Colombia’s President Ivan Duque wants to convert citizens into police informants, a strategy that allegedly has long incorporated drug traffickers and far-right former paramilitaries.
Duque announced to revive the so-called “civilian participation networks” that first came to life in 2002 under Duque’s political patron, former President Alvaro Uribe.
According to newspaper El Tiempo, Duque’s security strategy seeks to massively employ citizens, because they, and not the police, “are the first who should safeguard their protection” and promote the rule of law.
The participation of citizens is indispensable and at the same time a right and a duty of all Colombians. A community is safer if its members are able to organize, communicate and react to a risk or threat, in coordination with the Military Forces and the National Police, and in a free, autonomous and secure manner.
President Ivan Duque’s security policy via El Tiempo
What Duque is ignoring is the fact that previous civilian informant networks have chronically been infiltrated by organized crime organizations and far-right death squads.
Last year, the prosecution in Medellin found that one of the bosses of local crime syndicate “Oficina de Envigado” was a member of the local “Network of Allies for Prosperity” and had been given a police radio and access to police intelligence.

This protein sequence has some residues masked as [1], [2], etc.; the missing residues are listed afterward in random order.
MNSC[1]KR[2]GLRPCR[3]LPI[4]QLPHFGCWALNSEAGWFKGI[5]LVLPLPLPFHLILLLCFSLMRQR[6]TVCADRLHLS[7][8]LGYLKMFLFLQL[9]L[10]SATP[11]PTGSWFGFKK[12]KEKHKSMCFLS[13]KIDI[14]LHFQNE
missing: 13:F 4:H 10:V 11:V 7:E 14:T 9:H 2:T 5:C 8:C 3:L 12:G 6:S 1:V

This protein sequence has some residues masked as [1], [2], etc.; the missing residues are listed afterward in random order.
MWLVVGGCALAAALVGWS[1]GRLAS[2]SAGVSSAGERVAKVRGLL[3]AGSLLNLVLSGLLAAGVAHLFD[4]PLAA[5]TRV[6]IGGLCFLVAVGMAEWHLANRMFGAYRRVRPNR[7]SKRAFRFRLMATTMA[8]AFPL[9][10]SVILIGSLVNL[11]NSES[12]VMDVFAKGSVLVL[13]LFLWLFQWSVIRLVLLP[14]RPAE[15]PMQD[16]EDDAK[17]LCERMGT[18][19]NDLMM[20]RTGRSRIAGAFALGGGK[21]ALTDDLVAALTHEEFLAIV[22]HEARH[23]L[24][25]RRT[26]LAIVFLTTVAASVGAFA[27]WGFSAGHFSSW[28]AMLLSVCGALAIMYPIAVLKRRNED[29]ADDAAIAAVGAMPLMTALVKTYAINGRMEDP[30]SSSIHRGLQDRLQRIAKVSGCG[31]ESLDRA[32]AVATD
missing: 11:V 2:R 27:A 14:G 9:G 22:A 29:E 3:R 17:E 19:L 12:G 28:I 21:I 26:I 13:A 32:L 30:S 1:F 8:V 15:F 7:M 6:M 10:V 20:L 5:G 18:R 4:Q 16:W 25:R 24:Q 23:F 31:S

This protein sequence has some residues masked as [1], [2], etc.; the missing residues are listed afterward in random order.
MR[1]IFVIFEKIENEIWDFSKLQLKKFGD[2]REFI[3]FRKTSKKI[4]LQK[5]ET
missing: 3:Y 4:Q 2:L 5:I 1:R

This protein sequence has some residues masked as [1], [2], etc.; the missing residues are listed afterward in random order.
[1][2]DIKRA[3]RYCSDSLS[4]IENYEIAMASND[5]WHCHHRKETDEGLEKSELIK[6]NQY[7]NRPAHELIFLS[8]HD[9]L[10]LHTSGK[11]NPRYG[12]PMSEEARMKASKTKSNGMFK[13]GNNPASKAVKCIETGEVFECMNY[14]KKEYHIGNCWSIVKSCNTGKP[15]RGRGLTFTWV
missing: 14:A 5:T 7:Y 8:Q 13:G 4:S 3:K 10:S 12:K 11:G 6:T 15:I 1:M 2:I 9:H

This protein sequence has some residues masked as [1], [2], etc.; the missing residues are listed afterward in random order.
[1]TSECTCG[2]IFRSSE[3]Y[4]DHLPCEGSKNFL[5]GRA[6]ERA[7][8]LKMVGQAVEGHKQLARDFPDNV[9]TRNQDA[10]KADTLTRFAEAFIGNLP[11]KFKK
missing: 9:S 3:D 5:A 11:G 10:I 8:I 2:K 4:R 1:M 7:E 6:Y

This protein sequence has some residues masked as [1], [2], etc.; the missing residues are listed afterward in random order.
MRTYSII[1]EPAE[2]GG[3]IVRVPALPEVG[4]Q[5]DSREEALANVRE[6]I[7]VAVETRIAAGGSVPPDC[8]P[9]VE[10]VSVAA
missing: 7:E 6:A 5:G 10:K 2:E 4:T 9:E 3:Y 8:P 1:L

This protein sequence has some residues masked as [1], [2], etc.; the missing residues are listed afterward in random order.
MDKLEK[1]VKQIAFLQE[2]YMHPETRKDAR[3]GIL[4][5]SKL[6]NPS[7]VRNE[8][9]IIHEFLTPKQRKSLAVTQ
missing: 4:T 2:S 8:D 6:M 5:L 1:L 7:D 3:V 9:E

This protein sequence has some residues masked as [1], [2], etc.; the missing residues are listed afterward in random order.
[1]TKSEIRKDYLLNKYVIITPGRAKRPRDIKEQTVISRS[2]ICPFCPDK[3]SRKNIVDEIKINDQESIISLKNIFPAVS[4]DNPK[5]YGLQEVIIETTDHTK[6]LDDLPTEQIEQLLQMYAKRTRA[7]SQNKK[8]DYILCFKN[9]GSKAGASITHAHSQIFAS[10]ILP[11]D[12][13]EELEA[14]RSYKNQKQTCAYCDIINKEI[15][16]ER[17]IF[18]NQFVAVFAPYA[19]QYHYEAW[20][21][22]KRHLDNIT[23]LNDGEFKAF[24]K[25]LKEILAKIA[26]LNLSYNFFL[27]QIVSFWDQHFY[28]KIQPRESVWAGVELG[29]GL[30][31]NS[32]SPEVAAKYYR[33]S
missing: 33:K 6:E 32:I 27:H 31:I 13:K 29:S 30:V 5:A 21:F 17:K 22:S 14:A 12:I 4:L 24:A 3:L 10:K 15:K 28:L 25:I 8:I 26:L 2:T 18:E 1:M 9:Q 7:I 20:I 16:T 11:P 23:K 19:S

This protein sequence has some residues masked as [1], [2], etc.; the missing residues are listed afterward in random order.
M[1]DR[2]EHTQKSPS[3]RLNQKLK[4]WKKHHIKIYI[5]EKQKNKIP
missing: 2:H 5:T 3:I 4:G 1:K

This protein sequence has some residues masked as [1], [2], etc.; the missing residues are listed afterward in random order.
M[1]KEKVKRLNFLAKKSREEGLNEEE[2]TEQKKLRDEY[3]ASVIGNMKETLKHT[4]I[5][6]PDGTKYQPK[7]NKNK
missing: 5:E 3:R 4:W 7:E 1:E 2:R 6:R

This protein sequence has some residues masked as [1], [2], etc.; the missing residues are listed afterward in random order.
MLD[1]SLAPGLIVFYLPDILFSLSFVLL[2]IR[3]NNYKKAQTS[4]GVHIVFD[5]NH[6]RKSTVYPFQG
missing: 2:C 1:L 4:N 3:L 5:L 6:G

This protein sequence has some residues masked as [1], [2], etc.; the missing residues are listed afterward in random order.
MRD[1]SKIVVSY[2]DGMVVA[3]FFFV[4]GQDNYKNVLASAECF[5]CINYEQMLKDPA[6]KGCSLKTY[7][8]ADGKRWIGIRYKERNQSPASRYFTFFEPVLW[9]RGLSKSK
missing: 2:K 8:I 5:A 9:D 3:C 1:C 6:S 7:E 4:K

While the infiltration of organized crime organizations may have been a surprise for Medellin’s prosecution, the US embassy knew about this for more than a decade, according to a diplomatic cable published by Wikileaks.
According to the Americans, multiple former commanders of paramilitary organization AUC told officials of the Organization of American States that they had made an agreement with the Uribe administration that their paramilitary informant networks would be incorporated in the civilian participation networks.
This was allegedly denied by Andres Peñate, the former director of the DAS, the intelligence agency that was dissolved in 2011 because of its chronic human rights violations, political warfare and close ties to paramilitary death squads.
“Still, XXXXXXXXX intel officer XXXXXXXXX told us he has incorporated former members of El Aleman’s Elmer Cardenas Block — with the approval of GOC civilian authorities — into his red de cooperantes,” according to the cable.
Whether or how Duque plans to prevent the infiltration of criminals or violent actors in his new informant network is unknown.